What touched your heart in this time of prayer?

What did your heart feel as you prayed?

What do you hope to carry with you from this time with the Lord?


Our Father, who art in heaven,

  hallowed be thy name.

Thy kingdom come.

 Thy will be done on earth, as it is in heaven.

Give us this day our daily bread,

 and forgive us our trespasses,

 as we forgive those who trespass against us,

and lead us not into temptation,

 but deliver us from evil.

Amen

Excerpt from THE JERUSALEM BIBLE, copyright (c) 1966 by Darton, Longman & Todd, Ltd. and Doubleday, a division of Penguin Random House, Inc. Reprinted by Permission.

CP12 – Aridity in Prayer – Reflections from Contemplative Provocations by Fr. Donald Haggerty – Discerning Hearts Catholic Podcasts

Reflection 12 – Aridity in Prayer – Reflections from Contemplative Provocations by Fr. Donald Haggerty – Discerning Hearts Catholic Podcasts

Emotional consolation does not have to disappear from prayer. It is God’s choice whether he wants to grant it or not. But clearly it has to fade and eventually cease as a desired gratification in prayer. It is the longing for it that has to be burnt dry from our soul. This has sometimes been called a Carmelite rule of prayer. And yet often, even perhaps by them, it is little understood or accepted. But it is deleterious to ignore this rule and to expect differently from a loving God. His love may not coincide with our prior notions of love.

Aridity in prayer may strengthen a concentration of love in our soul, a sign of which is a deeper calm in prayer and a detachment from emotion. Or, if not, a kind of spiritual hypochondria can take over, a concern for how one feels that must be examined constantly. The fact is that we are being given a grace to forget ourselves when we feel nothing in prayer. Unfortunately, this is often misunderstood and we may retreat into a chronic petulance in prayer, always on the verge of complaint. It may be that many who pray never realize the grace present in aridity and simply treat it as a form of mild illness, waiting stoically for a better day.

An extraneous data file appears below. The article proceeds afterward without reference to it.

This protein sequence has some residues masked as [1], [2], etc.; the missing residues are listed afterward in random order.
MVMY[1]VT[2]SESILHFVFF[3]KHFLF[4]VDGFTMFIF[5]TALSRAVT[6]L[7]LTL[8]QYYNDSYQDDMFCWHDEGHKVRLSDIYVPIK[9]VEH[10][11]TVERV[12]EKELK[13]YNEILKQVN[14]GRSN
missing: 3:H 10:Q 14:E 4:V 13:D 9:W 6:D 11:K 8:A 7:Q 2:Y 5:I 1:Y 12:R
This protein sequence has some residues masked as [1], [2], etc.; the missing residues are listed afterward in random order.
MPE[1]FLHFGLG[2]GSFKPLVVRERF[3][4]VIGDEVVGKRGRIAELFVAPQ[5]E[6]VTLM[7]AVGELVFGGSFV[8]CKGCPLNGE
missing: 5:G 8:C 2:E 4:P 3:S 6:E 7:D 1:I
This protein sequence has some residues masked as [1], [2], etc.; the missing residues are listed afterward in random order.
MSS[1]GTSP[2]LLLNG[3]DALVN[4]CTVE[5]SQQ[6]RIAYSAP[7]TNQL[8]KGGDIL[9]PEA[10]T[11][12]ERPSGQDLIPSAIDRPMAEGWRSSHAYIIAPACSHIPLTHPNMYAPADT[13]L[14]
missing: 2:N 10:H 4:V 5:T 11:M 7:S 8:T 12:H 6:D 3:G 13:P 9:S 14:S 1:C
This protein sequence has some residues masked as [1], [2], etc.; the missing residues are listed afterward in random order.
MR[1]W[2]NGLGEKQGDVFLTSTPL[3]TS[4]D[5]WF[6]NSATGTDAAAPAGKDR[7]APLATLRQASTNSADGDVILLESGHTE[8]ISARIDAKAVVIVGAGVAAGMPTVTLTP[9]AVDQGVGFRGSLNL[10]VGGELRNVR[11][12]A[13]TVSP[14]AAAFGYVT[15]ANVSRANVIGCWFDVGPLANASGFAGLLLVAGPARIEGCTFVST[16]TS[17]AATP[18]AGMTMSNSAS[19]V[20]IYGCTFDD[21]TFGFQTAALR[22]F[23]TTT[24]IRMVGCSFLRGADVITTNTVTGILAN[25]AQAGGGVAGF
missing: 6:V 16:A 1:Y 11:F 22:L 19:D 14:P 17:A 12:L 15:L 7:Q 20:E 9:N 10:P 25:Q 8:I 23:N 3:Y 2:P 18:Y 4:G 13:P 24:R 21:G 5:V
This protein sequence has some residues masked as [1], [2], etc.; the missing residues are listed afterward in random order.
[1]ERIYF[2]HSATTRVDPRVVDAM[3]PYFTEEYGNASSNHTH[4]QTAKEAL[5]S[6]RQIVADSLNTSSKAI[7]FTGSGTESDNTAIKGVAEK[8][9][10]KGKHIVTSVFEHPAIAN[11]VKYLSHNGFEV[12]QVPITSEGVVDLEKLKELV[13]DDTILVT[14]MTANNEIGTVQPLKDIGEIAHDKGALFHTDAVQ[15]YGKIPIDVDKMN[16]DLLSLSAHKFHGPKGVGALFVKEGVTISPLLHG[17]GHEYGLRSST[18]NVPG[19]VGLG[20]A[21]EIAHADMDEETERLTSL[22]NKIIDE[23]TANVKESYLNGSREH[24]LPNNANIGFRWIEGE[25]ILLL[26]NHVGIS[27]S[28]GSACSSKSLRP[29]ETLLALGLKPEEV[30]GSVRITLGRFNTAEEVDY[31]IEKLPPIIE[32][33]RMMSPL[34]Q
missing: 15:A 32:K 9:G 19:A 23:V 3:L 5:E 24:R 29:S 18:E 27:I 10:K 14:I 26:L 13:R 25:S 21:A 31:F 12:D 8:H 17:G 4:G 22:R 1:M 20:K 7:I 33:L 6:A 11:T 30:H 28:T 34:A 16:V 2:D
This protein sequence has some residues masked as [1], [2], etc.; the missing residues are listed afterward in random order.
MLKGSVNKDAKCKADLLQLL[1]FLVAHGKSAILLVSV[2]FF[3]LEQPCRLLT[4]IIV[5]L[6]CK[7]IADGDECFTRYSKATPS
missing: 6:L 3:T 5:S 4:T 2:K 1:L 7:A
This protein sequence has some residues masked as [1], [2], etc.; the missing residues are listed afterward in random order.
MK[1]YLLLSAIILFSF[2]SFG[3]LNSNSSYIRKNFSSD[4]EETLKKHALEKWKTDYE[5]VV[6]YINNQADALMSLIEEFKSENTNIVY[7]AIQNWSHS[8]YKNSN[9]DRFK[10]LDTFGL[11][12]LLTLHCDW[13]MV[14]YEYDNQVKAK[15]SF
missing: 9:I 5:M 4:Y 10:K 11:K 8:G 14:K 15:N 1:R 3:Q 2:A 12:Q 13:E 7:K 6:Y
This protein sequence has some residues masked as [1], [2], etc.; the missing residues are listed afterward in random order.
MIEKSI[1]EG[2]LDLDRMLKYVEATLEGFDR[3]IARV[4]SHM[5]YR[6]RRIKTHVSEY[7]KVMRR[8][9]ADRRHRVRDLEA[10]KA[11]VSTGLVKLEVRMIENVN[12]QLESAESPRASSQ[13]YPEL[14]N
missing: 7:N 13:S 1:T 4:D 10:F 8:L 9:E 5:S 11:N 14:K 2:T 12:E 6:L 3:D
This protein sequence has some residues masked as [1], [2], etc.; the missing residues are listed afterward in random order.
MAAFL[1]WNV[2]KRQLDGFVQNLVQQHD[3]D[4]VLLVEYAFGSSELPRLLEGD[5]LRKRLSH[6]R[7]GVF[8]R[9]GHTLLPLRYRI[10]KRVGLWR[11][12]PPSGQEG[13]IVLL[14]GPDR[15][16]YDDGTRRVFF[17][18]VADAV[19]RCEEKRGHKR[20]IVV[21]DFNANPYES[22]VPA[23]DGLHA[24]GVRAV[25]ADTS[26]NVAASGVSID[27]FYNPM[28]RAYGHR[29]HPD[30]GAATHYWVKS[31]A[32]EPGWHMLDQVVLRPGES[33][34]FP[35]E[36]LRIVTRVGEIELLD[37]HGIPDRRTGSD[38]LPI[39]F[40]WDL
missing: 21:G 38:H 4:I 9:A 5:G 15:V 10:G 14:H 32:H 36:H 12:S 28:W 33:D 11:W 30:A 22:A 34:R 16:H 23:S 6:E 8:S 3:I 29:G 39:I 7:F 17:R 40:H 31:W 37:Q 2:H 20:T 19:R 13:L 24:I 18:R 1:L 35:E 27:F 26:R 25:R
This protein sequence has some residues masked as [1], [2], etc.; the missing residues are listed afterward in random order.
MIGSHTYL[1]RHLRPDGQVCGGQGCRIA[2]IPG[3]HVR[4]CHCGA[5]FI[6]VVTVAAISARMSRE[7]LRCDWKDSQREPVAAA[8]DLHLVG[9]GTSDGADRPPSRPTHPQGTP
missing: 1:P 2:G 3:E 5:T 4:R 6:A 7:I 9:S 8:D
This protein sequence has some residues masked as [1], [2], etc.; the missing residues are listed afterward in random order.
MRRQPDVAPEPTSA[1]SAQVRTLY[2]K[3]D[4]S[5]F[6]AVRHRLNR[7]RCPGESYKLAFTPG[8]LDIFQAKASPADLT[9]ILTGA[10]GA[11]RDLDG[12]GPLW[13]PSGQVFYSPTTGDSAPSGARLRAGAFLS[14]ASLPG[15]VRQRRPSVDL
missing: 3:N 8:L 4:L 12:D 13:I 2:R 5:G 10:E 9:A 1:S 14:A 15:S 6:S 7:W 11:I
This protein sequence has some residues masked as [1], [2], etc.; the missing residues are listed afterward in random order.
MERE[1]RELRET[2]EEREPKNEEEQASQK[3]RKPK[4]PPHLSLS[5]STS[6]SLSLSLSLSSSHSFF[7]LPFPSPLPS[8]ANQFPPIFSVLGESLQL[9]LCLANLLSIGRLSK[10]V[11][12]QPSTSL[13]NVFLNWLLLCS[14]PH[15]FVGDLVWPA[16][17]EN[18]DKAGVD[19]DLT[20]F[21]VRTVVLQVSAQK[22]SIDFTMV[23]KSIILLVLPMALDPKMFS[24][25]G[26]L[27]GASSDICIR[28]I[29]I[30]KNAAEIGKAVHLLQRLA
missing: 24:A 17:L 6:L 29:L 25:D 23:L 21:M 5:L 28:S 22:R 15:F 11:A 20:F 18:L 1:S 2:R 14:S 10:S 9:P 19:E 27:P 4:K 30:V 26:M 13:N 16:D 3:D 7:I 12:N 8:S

A desire to love God, even if buried in prayer beneath a lack of feeling, is always carried outside of prayer and draws us in ways we do not easily notice. Even when not felt, the desire for God moves us in spontaneous, unplanned ways to actions that would otherwise not have been attractive. The desire to love him in prayer, even in dryness, intensifies a sensitivity to a God who is never absent, and who conceals quietly his presence when he has found an invitation from the first hour of a day.

Haggerty, Donald. Contemplative Provocations: Brief, Concentrated Observations on Aspects of a Life with God (pp. 72, 75). Ignatius Press. Kindle Edition.


Discerning Hearts Daily Contemplative Prompts

How can experiencing aridity in prayer deepen your understanding and experience of God’s love, and how might this influence your actions and attitudes outside of prayer, particularly in moments when you feel distant from emotional consolations in your spiritual life?



Obtain a copy of the book here

A great many religious people undertake a serious dedication to prayer. They are moved by a longing for a deeper encounter with God that beckons them as a distant light at night on the sea. Yet far fewer become true contemplative souls, for it is difficult to continue the quest for God in the face of many obstacles.

For those who are spiritually courageous and full of desire for God, this book will provoke them to persevere in this ultimate adventure in life-the more complete discovery of the living God. Thematically unified by the notion of God’s ultimate transcendence to our limited human knowledge, this work offers a rich profusion of insights on the life of prayer and the pursuit of God.

A key to spiritual growth is the understanding that the hiddenness of God becomes a paradox in the experience of a soul seeking him wholeheartedly. Rather than enjoying a more intimate familiarity with God, the soul advancing in prayer is likely to experience more intensely the concealment of God. This surprising truth undergirds true contemplative prayer. It is a reason why every contemplative soul, and every saint, is inflamed with a never satisfied thirst for God.

 

2nd Wednesday of Lent – A Time of Lectio Divina for the Discerning Heart Podcast


2nd Wednesday of Lent – A Time of Lectio Divina for the Discerning Heart Podcast

As you begin, take a deep breath and exhale slowly.  For at least the next few moments, surrender all the cares and concerns of this day to the Lord.

Say slowly from your heart “Jesus, I Trust In You…You Take Over”

Become aware that He is with you, looking upon you with love, wanting to be heard deep within in your heart…

From the Holy Gospel of St. Matthew 20:17-28